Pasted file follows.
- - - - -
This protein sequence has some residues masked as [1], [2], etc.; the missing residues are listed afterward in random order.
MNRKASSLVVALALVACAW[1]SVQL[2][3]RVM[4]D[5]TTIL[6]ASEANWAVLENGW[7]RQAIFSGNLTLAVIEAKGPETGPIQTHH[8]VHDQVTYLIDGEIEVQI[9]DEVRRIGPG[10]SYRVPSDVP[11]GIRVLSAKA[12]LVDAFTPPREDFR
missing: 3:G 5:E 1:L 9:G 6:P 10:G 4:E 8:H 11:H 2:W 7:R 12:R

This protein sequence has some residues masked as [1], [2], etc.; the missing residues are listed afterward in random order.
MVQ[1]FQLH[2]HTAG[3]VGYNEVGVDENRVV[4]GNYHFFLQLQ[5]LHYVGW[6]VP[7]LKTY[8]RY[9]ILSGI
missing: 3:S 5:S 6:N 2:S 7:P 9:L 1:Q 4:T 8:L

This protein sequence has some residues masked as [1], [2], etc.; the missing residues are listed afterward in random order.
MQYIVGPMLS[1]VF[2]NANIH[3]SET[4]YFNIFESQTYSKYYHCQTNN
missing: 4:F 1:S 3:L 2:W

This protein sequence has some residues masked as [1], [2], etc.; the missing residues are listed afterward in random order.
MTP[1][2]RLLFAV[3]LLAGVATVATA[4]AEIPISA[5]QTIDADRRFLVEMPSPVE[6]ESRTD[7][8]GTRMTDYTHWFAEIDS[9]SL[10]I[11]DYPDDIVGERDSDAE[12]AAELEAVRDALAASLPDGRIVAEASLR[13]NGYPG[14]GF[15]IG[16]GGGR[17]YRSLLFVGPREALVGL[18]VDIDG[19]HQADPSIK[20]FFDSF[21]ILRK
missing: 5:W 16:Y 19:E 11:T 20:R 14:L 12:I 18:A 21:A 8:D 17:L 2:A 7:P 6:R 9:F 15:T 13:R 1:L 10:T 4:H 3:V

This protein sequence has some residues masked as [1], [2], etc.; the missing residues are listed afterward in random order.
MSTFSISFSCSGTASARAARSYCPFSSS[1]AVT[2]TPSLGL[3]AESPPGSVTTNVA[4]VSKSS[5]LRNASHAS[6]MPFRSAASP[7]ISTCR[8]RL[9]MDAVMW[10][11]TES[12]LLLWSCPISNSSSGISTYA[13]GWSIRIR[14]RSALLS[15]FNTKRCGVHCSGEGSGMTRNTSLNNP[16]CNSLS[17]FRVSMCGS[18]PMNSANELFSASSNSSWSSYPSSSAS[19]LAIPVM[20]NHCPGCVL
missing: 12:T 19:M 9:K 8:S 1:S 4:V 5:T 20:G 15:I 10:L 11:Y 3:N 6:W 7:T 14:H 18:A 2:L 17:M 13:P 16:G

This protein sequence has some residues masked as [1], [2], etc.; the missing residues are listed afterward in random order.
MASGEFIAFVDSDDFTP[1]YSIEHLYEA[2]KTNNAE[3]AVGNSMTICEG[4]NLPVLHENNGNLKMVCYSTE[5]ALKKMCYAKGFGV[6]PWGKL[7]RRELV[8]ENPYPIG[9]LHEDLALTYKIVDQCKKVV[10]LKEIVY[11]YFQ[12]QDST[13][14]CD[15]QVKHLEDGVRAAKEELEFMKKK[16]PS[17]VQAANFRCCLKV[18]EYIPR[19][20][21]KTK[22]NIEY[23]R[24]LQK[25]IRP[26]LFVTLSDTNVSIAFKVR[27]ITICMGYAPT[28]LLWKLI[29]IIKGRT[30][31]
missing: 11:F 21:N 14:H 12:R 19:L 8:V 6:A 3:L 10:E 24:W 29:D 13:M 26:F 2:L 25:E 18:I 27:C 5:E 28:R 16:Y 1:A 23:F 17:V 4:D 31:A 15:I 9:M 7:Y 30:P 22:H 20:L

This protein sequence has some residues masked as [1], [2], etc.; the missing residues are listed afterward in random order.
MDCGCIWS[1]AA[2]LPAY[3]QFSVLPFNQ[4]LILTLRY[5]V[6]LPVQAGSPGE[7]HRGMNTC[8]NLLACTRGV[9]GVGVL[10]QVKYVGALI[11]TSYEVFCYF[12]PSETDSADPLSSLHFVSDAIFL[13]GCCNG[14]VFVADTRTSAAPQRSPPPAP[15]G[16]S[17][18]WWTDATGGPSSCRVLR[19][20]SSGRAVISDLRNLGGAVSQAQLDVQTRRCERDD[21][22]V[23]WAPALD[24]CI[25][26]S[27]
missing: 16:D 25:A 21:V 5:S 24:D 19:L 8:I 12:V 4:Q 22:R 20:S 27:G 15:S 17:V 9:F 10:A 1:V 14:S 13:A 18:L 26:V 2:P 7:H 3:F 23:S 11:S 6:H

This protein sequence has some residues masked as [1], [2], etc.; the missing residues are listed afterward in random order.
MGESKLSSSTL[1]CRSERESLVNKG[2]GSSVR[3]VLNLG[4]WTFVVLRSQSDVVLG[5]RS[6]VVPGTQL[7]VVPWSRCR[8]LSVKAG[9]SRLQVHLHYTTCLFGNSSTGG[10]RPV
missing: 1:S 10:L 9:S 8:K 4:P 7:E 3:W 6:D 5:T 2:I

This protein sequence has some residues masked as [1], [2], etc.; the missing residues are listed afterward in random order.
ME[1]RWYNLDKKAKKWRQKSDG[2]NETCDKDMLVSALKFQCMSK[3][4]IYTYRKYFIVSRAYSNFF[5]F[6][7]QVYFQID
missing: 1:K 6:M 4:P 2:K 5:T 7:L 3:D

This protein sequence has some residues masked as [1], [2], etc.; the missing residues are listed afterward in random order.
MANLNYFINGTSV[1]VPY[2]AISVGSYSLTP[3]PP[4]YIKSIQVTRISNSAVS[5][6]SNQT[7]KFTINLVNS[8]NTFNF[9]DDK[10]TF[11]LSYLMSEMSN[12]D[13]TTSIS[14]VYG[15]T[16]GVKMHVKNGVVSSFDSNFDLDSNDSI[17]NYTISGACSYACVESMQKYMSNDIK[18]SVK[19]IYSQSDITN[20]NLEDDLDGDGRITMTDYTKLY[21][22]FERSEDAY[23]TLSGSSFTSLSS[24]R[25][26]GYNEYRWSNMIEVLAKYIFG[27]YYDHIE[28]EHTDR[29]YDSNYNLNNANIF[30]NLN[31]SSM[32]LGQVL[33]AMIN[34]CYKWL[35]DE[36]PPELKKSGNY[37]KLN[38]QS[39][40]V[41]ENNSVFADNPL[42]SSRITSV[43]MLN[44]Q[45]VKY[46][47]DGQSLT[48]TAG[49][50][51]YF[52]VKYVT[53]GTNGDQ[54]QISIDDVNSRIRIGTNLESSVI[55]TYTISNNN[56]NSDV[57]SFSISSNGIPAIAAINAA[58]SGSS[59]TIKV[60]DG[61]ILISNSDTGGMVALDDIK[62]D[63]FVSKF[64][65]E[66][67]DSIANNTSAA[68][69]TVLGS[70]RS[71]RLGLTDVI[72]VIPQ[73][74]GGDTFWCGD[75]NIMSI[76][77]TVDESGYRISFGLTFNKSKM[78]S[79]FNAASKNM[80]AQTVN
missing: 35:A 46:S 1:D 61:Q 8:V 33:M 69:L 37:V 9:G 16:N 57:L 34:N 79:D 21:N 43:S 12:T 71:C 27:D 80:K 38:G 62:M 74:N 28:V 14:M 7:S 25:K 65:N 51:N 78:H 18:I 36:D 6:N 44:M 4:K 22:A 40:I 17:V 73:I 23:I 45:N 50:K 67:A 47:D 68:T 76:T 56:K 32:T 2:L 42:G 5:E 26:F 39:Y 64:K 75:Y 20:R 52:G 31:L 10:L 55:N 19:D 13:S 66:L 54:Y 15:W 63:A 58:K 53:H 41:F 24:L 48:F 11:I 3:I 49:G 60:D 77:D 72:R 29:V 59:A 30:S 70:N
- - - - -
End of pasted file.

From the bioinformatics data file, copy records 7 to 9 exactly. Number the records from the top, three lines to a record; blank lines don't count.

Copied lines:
This protein sequence has some residues masked as [1], [2], etc.; the missing residues are listed afterward in random order.
MDCGCIWS[1]AA[2]LPAY[3]QFSVLPFNQ[4]LILTLRY[5]V[6]LPVQAGSPGE[7]HRGMNTC[8]NLLACTRGV[9]GVGVL[10]QVKYVGALI[11]TSYEVFCYF[12]PSETDSADPLSSLHFVSDAIFL[13]GCCNG[14]VFVADTRTSAAPQRSPPPAP[15]G[16]S[17][18]WWTDATGGPSSCRVLR[19][20]SSGRAVISDLRNLGGAVSQAQLDVQTRRCERDD[21][22]V[23]WAPALD[24]CI[25][26]S[27]
missing: 16:D 25:A 21:V 5:S 24:D 19:L 8:I 12:V 4:Q 22:R 20:S 27:G 15:S 17:V 9:F 10:A 1:V 14:S 13:A 18:L 26:V 2:P 7:H 3:F 23:S 11:S 6:H

This protein sequence has some residues masked as [1], [2], etc.; the missing residues are listed afterward in random order.
MGESKLSSSTL[1]CRSERESLVNKG[2]GSSVR[3]VLNLG[4]WTFVVLRSQSDVVLG[5]RS[6]VVPGTQL[7]VVPWSRCR[8]LSVKAG[9]SRLQVHLHYTTCLFGNSSTGG[10]RPV
missing: 1:S 10:L 9:S 8:K 4:P 7:E 3:W 6:D 5:T 2:I

This protein sequence has some residues masked as [1], [2], etc.; the missing residues are listed afterward in random order.
ME[1]RWYNLDKKAKKWRQKSDG[2]NETCDKDMLVSALKFQCMSK[3][4]IYTYRKYFIVSRAYSNFF[5]F[6][7]QVYFQID
missing: 1:K 6:M 4:P 2:K 5:T 7:L 3:D